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Vitae

 

The collections of sayings and aphorisms had an openly didactic aim. Addressing themselves directly to readers and listeners, the preachers and theologians extolled virtues and condemned vices, promising the righteous eternal bliss after death and threatening the remiss and the sinners with Divine retribution.

The Christian virtues were also preached and extolled by works of another genre—the vitae, i.e., stories about the life, sufferings or pious acts of people canonised by the Church, that is, officially recognised as saints whom it was permissible to worship.14 This type of literature is also called hagiography (from the Greek hagios—sacred, and grapho—I write). In the vitae we frequently find plenty of action, since their authors readily made use of the plots and narrative devices of Greek tales of adventure. The hagiographers usually wrote about miracles performed by the saints (which was supposed to demonstrate their saintliness); these miracles, the intervention of celestial forces—angels or devils—were described with a wealth of vivid detail. The authors of the vitae strove to give even most fantastic episodes the illusion of authenticity.

Svyatoslav Miscellany of 1073. Page with illumination

Svyatoslav Miscellany of 1073. Page with illumination

Many Byzantine Lives of saints were translated even in Kievan Russia. We have copies of or references by Russian scribes to The Life of Alexis, the Man of God, the Lives of Basil the New, Sabas the Blessed, Irene, Anthony the Great, Theodore and others.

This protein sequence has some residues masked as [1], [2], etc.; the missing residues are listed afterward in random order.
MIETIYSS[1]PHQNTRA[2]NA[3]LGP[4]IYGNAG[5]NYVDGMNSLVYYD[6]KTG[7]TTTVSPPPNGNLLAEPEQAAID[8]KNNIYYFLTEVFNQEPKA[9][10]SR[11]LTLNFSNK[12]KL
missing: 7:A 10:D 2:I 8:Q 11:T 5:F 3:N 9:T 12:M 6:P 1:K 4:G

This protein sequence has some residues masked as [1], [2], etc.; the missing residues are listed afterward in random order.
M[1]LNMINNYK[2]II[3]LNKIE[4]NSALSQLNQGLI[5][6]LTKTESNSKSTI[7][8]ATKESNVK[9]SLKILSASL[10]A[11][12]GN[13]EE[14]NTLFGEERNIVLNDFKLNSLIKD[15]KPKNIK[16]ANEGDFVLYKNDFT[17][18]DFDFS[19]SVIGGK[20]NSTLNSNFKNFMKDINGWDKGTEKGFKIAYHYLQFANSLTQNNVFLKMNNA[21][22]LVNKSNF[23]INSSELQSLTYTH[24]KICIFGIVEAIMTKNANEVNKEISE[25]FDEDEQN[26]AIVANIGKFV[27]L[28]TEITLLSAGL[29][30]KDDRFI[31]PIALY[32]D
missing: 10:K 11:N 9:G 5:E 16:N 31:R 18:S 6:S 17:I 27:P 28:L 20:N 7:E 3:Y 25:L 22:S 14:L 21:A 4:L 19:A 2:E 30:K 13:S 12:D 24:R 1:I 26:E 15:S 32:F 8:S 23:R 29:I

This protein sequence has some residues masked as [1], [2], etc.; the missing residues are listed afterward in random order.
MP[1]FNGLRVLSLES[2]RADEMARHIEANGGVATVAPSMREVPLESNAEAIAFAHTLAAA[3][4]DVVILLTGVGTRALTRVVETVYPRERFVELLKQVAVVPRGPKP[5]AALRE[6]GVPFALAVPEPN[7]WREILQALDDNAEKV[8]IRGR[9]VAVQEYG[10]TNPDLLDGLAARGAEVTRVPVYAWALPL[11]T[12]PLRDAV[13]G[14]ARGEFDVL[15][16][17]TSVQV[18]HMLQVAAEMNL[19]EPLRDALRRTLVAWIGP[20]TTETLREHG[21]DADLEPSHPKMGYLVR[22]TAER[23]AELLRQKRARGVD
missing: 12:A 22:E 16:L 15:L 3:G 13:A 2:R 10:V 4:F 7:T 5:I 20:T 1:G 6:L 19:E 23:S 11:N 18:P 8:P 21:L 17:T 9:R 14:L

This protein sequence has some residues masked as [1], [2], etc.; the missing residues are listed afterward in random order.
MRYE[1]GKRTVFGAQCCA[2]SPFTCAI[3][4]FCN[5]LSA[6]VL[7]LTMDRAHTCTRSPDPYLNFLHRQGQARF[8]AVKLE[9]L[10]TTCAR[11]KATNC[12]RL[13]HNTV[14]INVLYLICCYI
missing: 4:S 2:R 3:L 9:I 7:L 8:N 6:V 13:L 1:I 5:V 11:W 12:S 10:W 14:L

An example of the hagiographic romance (a term coined by the specialist on Byzantine hagiography Pavel Bezobrasov) 15 is The Life of St Eustace.

Eustace is a stratilates (general), famed for his military prowess and just deeds. But he is a pagan. One day out hunting he meets a stag who speaks to him in a human voice and tells him to be baptised. Straightway Eustace hears another voice that tells him he will have to prove the sincerity of his faith by his deeds and endure all the sufferings that fall to his lot. And, indeed, shortly afterwards Eustace loses all his riches and, ashamed of his poverty, leaves his native town. He is separated from his wife, and his children are carried away by a wolf and a lion. Their father thinks they have perished. For fifteen years Eustace lives in a strange place and keeps watch over the crops, with no news of his family. Then Rome is threatened, and the Emperor sends for his once renowned general. The messengers find Eustace and take him to Rome, where he leads a victorious campaign.

In the meantime Eustace’s sons quite by chance meet and recognise each other in the house of their mother, whom they do not recognise (and who does not recognise them). Then Eustace himself finds his wife and children. The vita does not end on this happy note, however: following the canon of the life of a martyr, the hagiographer tells how, after the death of the Emperor Trajan who loved Eustace, Trajan’s successor demands that Eustace make a sacrifice in the temple of Apollo. Eustace refuses and perishes together with his wife and children after terrible torments.

Another type of vita is found in The Life of Alexis, the Man of God Alexis, a pious and virtuous youth, voluntarily renounces riches, honour and love. He leaves the house of his father, a rich Roman patrician, and the beautiful bride he has just married, distributes money taken from his home to the poor and for seventeen years lives by begging in the narthex of the Church of Our Lady in Edessa. When the news of his saintliness has spread all over the land, Alexis leaves Edessa and returns to Rome after many wanderings. Unrecognised by anyone he lives in his father’s house, eating at the same table with the other beggars to which the pious patrician gives alms each day, and patiently suffering the jibes and blows of his father’s servants. Another seventeen years pass. Alexis is on his death-bed and only then do his parents and widow learn that their lost son and husband was living in their midst.16

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